Public Health England (PHE) has recently published local estimates of the number of adults with non-diabetic hyperglycaemia (blood sugar levels in a range indicating a high risk of developing Type 2 diabetes). These estimates have been broken down by local authority for the first time and the report can be found here. This newsflash summarises what the report says about Richmond upon Thames.

The analysis found no significant differences in the prevalence of non-diabetic hyperglycaemia between areas of deprivation or males and females. This differs from the distribution of diabetes itself (diagnosed and undiagnosed), where prevalence increases as deprivation increases and the prevalence in men is higher than in women. Only age, ethnicity and BMI were found to be significant predictors of non-diabetic hyperglycaemia and these factors were used to create local estimates.

This report was commissioned by the NHS Diabetes Prevention Programme (NHS DPP), who will be supporting people in reducing their risk of developing Type 2 diabetes by helping them lose weight, be more active and have a healthier diet. Richmond has recently submitted and Expression of Interest to be part of a South London DPP pilot site.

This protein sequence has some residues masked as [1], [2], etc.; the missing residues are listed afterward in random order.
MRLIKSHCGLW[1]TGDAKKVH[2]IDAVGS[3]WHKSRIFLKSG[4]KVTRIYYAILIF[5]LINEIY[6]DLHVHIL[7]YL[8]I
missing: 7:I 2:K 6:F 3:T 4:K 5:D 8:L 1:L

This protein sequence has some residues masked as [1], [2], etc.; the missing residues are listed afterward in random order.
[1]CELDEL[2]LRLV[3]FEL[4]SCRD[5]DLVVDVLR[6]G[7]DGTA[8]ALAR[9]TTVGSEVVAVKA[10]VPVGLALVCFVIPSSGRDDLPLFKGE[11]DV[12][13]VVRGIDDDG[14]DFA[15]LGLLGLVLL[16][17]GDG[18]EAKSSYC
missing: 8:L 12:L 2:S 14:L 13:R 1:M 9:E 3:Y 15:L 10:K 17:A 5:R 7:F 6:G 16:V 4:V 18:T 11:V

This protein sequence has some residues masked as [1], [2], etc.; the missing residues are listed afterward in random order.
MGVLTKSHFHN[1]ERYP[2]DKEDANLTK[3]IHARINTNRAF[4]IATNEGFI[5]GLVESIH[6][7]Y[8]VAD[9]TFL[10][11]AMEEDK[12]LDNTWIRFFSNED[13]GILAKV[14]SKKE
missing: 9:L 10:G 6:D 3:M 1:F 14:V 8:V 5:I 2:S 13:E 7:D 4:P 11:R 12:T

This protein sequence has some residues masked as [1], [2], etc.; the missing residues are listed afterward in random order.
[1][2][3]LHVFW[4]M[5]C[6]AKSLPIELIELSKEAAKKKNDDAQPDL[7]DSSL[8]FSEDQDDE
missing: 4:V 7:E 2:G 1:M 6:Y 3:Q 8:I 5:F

What does this mean for Richmond?

  • It is estimated that in 2015 in Richmond 15,033 people aged 16 and over have non-diabetic hyperglycaemia.
  • This is a prevalence of 9.6%, which is 11th lowest in the country and lower than the England average of 11.4%. The lowest prevalence in England is in Brighton and Hove (8.5%) and the highest is in Harrow (14%).
  • Richmond has the 7th lowest prevalence of non-diabetic hyperglycaemia in London, whereas for diagnosed diabetes itself, Richmond has the second lowest prevalence (behind City of London).
  • PHE evidence highlights the success of supportive behaviour change programmes in reducing Type 2 diabetes in at risk groups by 26% on average. Locally, Richmond council commissions a Walking Away from Diabetes programme to support people diagnosed with non-diabetic hyperglycaemia to reduce their risk. In 2014, 70 people were referred to these six-week courses and 100% of these people completed the programme, demonstrating a high level of programme engagement.